Math shows senior drivers need watching

Letter to the editor explaining how a simple math formula, along with data, shows that elderly drivers need better assessments

There are 700,522 people over the age of 64 in British Columbia.

One study determined that “…among elderly people living in the community, … 15.8 per cent had cognitive impairment but no dementia, and 4.3 per cent had dementia.”

A person with dementia should not drive; a person with cognitive impairment but no dementia should have an assessment of driving ability.  Therefore, there are  (700,522 x (0.158 + 0.043= 0.201)=) 140,805 people in B.C. who either should not drive or whose driving ability should be assessed. Another study found that, among people with dementia or cognitive impairment without dementia, at most 8% reported that they had dementia.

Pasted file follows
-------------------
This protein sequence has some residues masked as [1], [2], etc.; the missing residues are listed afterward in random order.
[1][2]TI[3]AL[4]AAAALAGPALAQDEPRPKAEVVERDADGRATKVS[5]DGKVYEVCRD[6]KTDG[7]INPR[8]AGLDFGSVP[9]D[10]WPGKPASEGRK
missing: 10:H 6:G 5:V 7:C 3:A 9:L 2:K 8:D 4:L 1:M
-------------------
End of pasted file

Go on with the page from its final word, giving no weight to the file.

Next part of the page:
Since 92 per cent of people with cognitive impairment do not report that they have cognitive impairment, there are (140,805 x 0.92 =) 129,540 people who may be driving with cognitive impairment, but do not report the impairment.

The Office of the Superintendent of Motor Vehicles (OSMV) has the legal responsibility to assure that a person who has a driver’s licence can drive safely. It would be prudent for the OSMV to formally assess the driving ability of older drivers every few years.

Robert Shepherd

Saanich

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